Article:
Article

Harbor pilots have one of the highest paid — but simultaneously riskiest — job


published on 17 April 2023 933 -

Picture by marinersmuseum.org

Arriving Today: From Factory to Front Door
A book by Christopher Mims, technology columnist at The Wall Street Journal
  • Harbor pilots are among the highest paid city employees, but face a one in 20 chance of dying on the job.
  • The local pilots bring a ship in from miles out at sea to within inches of the port's pier.
Review by BusinessInsider.com:
Harbor pilots have one of the highest paid — but simultaneously riskiest — jobs in the transportation industry.

The average harbor pilot at the Port of Los Angeles makes $434,000 a year, but also faces a one in 20 chance of dying on the job, according to a book from The Wall Street Journal's Christopher Mims that was published in 2021. The book, "Arriving Today: From Factory to Front Door — Why Everything Has Changed About How and What We Buy," breaks down the complicated dance that brings a shipment from Asia to US buyers in a matter of days.

Harbor pilots are some of the highest-paid municipal employees and represent a crucial part of a shipment's journey. The average marine pilot in the US makes just over $104,000 per year, according to GlassDoor.

Any cargo ship looking to come into a port must pay local pilots to safely bring the ship in to dock. The role is highly risky, as the pilots face dangers of being run over by a massive cargo ship, pitched overboard in rough waters, or slammed between two boats.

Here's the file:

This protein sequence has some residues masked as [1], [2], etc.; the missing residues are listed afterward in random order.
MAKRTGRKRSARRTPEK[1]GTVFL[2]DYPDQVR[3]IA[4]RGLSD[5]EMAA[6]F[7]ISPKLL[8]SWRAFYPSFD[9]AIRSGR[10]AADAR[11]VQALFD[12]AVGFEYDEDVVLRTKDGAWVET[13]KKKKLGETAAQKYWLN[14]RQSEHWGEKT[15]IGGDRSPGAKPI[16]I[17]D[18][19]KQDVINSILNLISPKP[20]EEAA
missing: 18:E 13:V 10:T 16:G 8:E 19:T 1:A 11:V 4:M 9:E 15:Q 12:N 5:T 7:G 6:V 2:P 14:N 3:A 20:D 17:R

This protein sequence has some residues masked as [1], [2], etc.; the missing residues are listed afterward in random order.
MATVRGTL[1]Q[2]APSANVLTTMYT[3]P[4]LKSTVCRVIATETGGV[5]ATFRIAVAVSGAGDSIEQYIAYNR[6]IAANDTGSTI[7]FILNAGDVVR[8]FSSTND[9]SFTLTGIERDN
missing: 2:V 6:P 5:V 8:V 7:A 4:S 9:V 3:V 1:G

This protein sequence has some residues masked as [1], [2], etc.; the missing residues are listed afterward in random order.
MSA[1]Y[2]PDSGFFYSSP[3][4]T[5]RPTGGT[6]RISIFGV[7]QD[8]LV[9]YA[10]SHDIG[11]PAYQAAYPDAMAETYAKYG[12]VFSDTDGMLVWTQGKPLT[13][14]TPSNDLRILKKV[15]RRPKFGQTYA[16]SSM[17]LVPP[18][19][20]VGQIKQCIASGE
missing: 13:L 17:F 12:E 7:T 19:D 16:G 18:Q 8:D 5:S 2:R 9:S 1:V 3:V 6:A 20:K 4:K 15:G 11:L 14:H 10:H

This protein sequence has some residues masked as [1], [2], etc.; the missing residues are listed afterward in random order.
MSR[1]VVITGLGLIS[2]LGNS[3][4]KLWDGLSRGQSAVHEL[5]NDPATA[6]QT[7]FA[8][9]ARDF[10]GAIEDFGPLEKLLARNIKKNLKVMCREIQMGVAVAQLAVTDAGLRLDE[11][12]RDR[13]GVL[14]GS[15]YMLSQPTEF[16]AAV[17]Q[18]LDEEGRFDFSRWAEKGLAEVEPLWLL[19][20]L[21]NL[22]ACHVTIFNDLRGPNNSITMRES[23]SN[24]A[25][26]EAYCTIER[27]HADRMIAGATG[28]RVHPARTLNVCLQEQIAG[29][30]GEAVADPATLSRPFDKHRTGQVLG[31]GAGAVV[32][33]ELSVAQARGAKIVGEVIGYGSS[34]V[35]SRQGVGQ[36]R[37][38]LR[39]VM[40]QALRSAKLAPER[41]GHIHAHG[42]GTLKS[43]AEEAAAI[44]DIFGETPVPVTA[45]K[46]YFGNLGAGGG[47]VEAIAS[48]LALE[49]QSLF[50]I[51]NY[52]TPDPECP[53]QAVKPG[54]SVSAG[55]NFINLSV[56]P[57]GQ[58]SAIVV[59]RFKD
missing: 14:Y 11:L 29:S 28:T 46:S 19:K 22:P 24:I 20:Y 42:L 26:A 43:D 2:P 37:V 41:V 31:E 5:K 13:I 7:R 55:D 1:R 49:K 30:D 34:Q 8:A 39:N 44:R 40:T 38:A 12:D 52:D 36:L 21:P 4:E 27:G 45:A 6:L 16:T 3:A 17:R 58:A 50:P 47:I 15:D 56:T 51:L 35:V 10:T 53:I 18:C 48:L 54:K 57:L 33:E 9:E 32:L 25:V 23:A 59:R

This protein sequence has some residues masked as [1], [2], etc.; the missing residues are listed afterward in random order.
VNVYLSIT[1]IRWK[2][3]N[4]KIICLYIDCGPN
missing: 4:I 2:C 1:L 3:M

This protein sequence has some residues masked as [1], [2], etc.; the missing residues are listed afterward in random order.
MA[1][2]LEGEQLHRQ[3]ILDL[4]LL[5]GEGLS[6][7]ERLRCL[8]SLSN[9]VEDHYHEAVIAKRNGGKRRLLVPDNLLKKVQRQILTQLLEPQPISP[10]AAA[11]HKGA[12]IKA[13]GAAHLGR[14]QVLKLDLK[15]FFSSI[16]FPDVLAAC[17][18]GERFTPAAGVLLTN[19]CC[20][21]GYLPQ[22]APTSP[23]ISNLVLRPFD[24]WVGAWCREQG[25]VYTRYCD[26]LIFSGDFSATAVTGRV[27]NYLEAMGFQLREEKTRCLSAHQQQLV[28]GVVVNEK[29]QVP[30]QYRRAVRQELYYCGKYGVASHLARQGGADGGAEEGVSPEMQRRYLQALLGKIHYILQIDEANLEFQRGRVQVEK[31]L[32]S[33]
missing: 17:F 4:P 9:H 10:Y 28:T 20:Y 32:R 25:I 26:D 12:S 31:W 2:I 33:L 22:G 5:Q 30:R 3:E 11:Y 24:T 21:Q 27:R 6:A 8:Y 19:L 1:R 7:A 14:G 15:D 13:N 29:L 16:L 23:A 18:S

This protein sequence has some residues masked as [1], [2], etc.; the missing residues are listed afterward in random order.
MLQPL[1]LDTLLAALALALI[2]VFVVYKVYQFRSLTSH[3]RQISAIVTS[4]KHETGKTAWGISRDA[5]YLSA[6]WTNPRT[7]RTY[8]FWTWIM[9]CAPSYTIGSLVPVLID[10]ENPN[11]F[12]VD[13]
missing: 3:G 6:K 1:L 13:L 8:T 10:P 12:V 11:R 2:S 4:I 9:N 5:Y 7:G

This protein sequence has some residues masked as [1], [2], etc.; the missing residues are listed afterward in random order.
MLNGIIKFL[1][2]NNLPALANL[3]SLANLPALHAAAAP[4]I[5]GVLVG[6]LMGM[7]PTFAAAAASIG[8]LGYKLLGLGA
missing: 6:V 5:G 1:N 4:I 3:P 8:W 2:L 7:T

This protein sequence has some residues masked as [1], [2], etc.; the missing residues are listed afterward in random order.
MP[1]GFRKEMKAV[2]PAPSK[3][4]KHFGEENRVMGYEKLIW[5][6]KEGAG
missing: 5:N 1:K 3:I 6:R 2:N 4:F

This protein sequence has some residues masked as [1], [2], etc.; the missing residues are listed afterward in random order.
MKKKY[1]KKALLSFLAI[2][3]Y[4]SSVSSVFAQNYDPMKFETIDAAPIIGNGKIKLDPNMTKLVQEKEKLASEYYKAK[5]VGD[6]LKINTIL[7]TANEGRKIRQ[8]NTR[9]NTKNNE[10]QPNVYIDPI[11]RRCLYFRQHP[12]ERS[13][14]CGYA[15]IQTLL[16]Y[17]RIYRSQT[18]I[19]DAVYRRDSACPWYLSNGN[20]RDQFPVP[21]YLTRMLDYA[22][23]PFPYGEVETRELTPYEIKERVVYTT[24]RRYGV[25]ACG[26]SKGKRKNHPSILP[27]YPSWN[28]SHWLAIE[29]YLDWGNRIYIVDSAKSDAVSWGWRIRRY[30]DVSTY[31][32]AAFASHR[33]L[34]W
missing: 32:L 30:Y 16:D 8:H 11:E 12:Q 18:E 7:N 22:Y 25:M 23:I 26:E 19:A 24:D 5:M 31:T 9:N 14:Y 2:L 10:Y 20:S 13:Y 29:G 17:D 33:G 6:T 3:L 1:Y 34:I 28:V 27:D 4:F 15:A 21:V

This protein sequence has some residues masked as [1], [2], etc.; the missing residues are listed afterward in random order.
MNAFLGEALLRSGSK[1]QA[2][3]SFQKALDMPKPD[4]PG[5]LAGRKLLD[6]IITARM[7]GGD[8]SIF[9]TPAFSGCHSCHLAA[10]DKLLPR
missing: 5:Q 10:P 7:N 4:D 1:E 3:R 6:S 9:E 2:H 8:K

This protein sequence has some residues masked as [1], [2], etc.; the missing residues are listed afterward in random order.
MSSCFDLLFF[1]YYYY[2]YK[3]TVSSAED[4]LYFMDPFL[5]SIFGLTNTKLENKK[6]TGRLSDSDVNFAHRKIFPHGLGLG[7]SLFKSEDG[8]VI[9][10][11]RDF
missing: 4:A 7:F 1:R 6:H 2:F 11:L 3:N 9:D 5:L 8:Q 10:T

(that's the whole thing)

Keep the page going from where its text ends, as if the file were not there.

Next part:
"Despite happening a thousand times a day all across the globe, despite myriad safety precautions, if you're a harbor pilot, doing your job can kill you," Mims writes.

The job is also incredibly high stakes and requires hyper-specialized skills. The pilot is responsible for vessels that can weigh over 200,000 tonnes and be worth over $100 million. A harbor pilot brings a ship in from miles out at sea to within mere inches of its unloading spot alongside the pier.

The harbor pilot first approaches the massive skyscraper-sized cargo ship from a 55-foot long speedboat, according to Mims, who described how LA port harbor pilot Captain John Betz maneuvered the Netherlands, a Chinese-owned ship from Cosco Shipping Lines. From the speedboat, the pilot must climb a rope ladder onto the freighter — often while both boats are pitching in opposite directions. The move represents one of the most dangerous moments during the entire process.
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